Bird, a California-based electric vehicle company, is bringing 100 of its scooters to the City of Charlottesville, the City announced in a press release Thursday.
Charlottesville City officials approved Lime, another California-based electric scooter company, to bring the first dockless scooters to operate in the City Dec. 7. Although Lime initially planned to implement 100 e-scooters and 100 electric bicycles, there are currently 200 scooters and 50 bikes placed around Charlottesville.
The City received a business license application for dockless bikes and scooters in August and a pilot program was presented to Charlottesville City councilors at the Nov. 5 City Council Meeting. To participate, companies must pay a $500 permit fee.
The pilot program, which councilors say will help City officials determine whether these types of ride-share programs will help the City in reaching its transportation goals, is slated to end in July, though the City manager is authorized to extend the program or terminate it.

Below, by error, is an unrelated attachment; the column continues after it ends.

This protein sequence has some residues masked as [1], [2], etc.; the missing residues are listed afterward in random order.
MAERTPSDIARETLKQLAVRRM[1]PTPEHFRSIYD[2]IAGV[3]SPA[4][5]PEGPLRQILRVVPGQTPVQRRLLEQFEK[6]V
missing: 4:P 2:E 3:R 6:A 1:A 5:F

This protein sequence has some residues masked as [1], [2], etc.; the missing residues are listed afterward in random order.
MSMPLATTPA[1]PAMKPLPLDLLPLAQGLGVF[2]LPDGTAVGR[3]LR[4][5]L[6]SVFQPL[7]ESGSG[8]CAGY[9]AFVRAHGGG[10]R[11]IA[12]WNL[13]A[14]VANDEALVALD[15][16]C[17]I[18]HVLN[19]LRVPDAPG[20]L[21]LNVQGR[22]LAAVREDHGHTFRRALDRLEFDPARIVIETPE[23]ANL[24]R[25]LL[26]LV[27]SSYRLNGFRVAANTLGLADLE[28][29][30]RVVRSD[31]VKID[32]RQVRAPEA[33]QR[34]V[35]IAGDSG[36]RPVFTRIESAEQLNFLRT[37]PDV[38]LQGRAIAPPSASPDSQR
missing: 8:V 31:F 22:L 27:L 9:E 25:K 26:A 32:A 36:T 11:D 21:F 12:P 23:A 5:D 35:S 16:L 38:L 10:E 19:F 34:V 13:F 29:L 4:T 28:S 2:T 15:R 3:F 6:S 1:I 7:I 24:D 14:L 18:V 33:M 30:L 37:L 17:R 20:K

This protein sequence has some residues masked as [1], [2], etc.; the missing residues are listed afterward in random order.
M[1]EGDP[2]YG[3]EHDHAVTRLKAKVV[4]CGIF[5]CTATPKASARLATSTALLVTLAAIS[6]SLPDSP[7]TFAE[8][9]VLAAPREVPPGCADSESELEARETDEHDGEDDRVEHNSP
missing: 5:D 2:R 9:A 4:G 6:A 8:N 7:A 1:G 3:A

Regulations have been put in place to protect the safety of pedestrians, ride-share users and other vehicles. The scooters are prohibited from riding on sidewalks and in the Downtown Mall. Scooters will automatically slow down in areas that are prohibited or pedestrian heavy via a geofencing technology.
University Dean of Students Allen Groves issued a University-wide email Nov. 15 regarding the scooter pilot program, which included safety recommendations from Gloria Graham, Associate Vice President for Safety and Security. In the email, Groves said the University will monitor the effects of scooter use as student transportation around Grounds and “engage with students for input.”
Graham urged students to obey traffic laws and be mindful of pedestrians; refrain from riding, parking or charging scooters on sidewalks or in buildings; keep scooters out of residence halls — per University Housing policy — and park scooters in areas designated for U-bike parking.
The bikes and scooters are collected each evening for recharging and then distributed in the morning.
For Lime, unlocking a vehicle costs $1 and then an additional 15 cents per minute through the mobile app. Bird scooters are marginally more expensive, costing $1 to unlock and 20 cents per minute to use. Scooters are GPS- and 3G-enabled, which allows riders to locate the scooters on their smartphone.